Republican leaders in the U.S. Senate have revealed their own proposed tax overhaul that preserves the electric vehicle tax credit. The Senate take on tax policy is a reversal from the U.S. House of Representatives plan, which cuts the EV tax credit.
Currently buyers of qualifying plug-in and battery-electric vehicles are eligible for a $7,500 federal tax credit for their purchase. The credit is often seen as a major attraction to drawing buyers to alternative energy vehicles, while automakers often claim the tax credit is still imperative to increasing adoption of these vehicles and subsidizing their high cost.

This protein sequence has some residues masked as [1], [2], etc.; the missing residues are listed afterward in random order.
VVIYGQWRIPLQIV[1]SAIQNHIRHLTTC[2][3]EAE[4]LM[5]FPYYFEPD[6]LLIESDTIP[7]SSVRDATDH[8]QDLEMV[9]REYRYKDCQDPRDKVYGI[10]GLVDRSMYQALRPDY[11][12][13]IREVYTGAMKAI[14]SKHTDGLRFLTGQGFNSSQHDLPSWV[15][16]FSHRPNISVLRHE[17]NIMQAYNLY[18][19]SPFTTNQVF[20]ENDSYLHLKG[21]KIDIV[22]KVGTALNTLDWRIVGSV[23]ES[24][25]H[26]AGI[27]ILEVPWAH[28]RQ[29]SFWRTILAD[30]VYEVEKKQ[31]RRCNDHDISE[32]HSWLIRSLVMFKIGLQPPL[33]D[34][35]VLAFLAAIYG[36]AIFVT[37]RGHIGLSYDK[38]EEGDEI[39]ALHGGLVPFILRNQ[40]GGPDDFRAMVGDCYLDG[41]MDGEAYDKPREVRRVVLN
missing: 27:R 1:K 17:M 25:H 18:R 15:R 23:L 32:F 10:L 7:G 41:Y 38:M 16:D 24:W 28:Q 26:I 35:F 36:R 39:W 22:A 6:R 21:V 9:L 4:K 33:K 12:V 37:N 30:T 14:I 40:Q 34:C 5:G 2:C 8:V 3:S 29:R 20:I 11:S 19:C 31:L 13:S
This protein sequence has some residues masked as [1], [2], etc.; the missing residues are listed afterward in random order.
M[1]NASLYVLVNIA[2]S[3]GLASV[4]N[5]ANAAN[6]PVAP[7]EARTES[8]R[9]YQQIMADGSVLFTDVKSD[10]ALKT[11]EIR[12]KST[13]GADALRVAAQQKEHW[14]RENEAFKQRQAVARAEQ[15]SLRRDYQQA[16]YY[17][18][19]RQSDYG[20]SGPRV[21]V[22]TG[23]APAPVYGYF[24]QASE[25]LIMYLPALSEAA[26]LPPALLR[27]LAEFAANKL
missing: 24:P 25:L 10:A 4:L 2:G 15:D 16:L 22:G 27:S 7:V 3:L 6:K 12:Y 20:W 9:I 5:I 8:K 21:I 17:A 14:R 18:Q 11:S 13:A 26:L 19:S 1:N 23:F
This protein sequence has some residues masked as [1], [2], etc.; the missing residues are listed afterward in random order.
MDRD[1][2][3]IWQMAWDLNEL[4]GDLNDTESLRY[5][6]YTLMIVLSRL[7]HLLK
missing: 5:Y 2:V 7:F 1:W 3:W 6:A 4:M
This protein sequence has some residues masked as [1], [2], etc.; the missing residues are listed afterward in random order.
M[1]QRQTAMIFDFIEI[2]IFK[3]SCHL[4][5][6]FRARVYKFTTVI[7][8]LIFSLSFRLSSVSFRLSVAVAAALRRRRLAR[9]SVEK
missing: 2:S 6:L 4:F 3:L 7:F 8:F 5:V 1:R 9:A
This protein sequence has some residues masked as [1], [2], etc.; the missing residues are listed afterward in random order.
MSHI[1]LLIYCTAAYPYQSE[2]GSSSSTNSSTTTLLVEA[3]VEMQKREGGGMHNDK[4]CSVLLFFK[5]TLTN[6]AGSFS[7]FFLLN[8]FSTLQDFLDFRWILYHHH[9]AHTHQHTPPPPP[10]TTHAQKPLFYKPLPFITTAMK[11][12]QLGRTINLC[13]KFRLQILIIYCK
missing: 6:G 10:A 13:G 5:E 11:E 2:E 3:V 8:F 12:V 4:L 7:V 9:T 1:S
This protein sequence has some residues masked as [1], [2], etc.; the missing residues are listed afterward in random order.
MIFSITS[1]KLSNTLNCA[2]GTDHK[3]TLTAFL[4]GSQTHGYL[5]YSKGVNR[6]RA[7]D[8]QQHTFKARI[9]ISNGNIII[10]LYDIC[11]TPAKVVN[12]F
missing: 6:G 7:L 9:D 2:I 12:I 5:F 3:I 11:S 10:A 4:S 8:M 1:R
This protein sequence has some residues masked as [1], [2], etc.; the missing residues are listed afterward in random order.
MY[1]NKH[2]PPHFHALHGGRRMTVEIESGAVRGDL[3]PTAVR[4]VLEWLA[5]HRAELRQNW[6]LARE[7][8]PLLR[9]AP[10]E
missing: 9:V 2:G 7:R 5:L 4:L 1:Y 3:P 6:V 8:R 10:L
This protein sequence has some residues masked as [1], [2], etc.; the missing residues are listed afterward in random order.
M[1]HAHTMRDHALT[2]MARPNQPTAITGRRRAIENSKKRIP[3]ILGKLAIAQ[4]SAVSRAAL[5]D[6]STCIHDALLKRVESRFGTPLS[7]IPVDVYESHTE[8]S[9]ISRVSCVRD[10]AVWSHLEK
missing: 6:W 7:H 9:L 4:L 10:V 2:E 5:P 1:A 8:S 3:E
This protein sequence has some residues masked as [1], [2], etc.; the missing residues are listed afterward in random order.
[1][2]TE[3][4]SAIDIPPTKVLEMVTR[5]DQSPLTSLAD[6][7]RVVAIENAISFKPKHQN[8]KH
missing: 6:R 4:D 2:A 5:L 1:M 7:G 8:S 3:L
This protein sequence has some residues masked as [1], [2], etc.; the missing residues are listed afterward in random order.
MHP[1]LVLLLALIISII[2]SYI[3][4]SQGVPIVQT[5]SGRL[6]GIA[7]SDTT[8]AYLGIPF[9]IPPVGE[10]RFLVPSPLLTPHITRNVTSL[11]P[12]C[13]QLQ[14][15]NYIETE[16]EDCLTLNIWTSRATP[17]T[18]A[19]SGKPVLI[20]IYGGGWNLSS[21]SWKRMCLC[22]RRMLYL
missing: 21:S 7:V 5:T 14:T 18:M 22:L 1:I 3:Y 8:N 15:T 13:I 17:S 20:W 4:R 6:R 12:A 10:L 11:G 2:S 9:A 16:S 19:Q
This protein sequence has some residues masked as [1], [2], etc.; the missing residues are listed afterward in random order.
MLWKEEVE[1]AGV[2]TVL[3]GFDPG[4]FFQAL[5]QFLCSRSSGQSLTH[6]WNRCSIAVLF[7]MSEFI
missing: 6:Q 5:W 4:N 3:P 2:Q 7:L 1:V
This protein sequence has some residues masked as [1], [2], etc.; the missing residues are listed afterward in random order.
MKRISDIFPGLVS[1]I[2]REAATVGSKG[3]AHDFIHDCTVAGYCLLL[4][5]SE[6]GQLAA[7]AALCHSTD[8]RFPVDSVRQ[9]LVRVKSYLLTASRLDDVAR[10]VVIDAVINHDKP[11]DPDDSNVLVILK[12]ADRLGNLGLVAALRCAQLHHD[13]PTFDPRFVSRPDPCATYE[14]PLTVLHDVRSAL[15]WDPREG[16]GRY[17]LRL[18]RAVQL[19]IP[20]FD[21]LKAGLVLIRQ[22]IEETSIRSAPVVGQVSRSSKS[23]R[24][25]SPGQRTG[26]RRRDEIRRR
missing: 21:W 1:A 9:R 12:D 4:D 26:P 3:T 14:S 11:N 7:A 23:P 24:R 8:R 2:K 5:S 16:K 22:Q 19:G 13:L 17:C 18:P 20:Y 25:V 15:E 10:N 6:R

After news broke that the U.S. House plan eliminated the tax credit, automakers and utility companies began to lobby against the move. It isn’t clear if their mobilization ultimately swayed Senate Republicans to leave the tax credit in their proposal.
Regardless of changes to it, the full tax credit is only offered on the first 200,000 qualifying vehicles an automaker sells. After the 200,000, the amount of the tax credit recedes until it ultimately becomes zero.